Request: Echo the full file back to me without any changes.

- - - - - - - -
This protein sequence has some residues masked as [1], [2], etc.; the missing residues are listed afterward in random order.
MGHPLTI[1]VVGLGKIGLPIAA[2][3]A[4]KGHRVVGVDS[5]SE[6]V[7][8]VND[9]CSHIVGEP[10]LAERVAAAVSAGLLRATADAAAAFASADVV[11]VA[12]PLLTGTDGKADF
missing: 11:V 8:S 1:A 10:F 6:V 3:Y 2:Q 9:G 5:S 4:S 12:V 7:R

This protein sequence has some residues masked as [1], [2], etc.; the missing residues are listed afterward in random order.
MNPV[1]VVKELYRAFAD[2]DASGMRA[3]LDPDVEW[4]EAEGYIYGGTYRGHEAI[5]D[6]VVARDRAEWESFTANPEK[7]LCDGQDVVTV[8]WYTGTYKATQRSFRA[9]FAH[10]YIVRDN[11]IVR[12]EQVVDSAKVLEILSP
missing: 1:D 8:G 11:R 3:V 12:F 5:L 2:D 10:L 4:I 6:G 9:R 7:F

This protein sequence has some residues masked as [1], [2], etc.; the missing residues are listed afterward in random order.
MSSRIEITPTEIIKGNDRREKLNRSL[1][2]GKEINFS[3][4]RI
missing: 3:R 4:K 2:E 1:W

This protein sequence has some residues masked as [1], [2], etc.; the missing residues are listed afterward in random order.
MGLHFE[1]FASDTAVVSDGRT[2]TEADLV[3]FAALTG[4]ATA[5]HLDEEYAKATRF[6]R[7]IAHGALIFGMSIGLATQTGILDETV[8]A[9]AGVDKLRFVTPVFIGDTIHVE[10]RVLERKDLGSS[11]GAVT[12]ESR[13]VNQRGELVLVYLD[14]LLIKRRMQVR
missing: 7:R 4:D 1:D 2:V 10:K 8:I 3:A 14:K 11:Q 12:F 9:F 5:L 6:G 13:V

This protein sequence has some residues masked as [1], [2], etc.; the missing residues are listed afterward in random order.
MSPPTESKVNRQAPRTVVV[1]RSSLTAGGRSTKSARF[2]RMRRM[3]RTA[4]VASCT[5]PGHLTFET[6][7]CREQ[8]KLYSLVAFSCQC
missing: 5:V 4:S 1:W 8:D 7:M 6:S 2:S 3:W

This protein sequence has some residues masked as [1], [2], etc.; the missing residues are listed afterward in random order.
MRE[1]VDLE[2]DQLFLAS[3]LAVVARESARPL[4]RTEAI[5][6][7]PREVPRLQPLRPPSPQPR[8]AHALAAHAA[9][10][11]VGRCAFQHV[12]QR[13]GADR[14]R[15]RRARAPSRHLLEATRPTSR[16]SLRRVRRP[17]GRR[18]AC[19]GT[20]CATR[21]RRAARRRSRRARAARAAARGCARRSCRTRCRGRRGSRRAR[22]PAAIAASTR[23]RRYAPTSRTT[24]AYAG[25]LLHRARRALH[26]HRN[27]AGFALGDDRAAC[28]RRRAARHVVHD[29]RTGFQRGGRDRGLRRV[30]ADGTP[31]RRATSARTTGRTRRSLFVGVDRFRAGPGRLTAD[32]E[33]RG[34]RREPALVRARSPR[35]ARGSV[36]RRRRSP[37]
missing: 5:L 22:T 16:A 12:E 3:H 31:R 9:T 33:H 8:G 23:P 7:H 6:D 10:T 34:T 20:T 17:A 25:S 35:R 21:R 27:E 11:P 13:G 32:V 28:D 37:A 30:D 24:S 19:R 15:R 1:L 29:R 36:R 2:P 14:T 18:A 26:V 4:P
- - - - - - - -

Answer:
This protein sequence has some residues masked as [1], [2], etc.; the missing residues are listed afterward in random order.
MGHPLTI[1]VVGLGKIGLPIAA[2][3]A[4]KGHRVVGVDS[5]SE[6]V[7][8]VND[9]CSHIVGEP[10]LAERVAAAVSAGLLRATADAAAAFASADVV[11]VA[12]PLLTGTDGKADF
missing: 11:V 8:S 1:A 10:F 6:V 3:Y 2:Q 9:G 5:S 4:S 12:V 7:R

This protein sequence has some residues masked as [1], [2], etc.; the missing residues are listed afterward in random order.
MNPV[1]VVKELYRAFAD[2]DASGMRA[3]LDPDVEW[4]EAEGYIYGGTYRGHEAI[5]D[6]VVARDRAEWESFTANPEK[7]LCDGQDVVTV[8]WYTGTYKATQRSFRA[9]FAH[10]YIVRDN[11]IVR[12]EQVVDSAKVLEILSP
missing: 1:D 8:G 11:R 3:V 12:F 5:L 2:D 10:L 4:I 6:G 9:R 7:F

This protein sequence has some residues masked as [1], [2], etc.; the missing residues are listed afterward in random order.
MSSRIEITPTEIIKGNDRREKLNRSL[1][2]GKEINFS[3][4]RI
missing: 3:R 4:K 2:E 1:W

This protein sequence has some residues masked as [1], [2], etc.; the missing residues are listed afterward in random order.
MGLHFE[1]FASDTAVVSDGRT[2]TEADLV[3]FAALTG[4]ATA[5]HLDEEYAKATRF[6]R[7]IAHGALIFGMSIGLATQTGILDETV[8]A[9]AGVDKLRFVTPVFIGDTIHVE[10]RVLERKDLGSS[11]GAVT[12]ESR[13]VNQRGELVLVYLD[14]LLIKRRMQVR
missing: 7:R 4:D 1:D 2:V 10:K 8:I 3:A 14:K 11:Q 12:F 9:F 5:L 6:G 13:V

This protein sequence has some residues masked as [1], [2], etc.; the missing residues are listed afterward in random order.
MSPPTESKVNRQAPRTVVV[1]RSSLTAGGRSTKSARF[2]RMRRM[3]RTA[4]VASCT[5]PGHLTFET[6][7]CREQ[8]KLYSLVAFSCQC
missing: 5:V 4:S 1:W 8:D 7:M 6:S 2:S 3:W

This protein sequence has some residues masked as [1], [2], etc.; the missing residues are listed afterward in random order.
MRE[1]VDLE[2]DQLFLAS[3]LAVVARESARPL[4]RTEAI[5][6][7]PREVPRLQPLRPPSPQPR[8]AHALAAHAA[9][10][11]VGRCAFQHV[12]QR[13]GADR[14]R[15]RRARAPSRHLLEATRPTSR[16]SLRRVRRP[17]GRR[18]AC[19]GT[20]CATR[21]RRAARRRSRRARAARAAARGCARRSCRTRCRGRRGSRRAR[22]PAAIAASTR[23]RRYAPTSRTT[24]AYAG[25]LLHRARRALH[26]HRN[27]AGFALGDDRAAC[28]RRRAARHVVHD[29]RTGFQRGGRDRGLRRV[30]ADGTP[31]RRATSARTTGRTRRSLFVGVDRFRAGPGRLTAD[32]E[33]RG[34]RREPALVRARSPR[35]ARGSV[36]RRRRSP[37]
missing: 5:L 22:T 16:A 12:E 3:H 31:R 9:T 33:H 8:G 23:P 7:H 6:D 10:T 34:T 20:T 17:A 25:S 35:R 21:R 27:E 11:P 13:G 32:V 28:D 37:A 30:D 24:S 19:R 15:R 1:L 29:R 36:R 2:P 14:T 18:A 26:V 4:P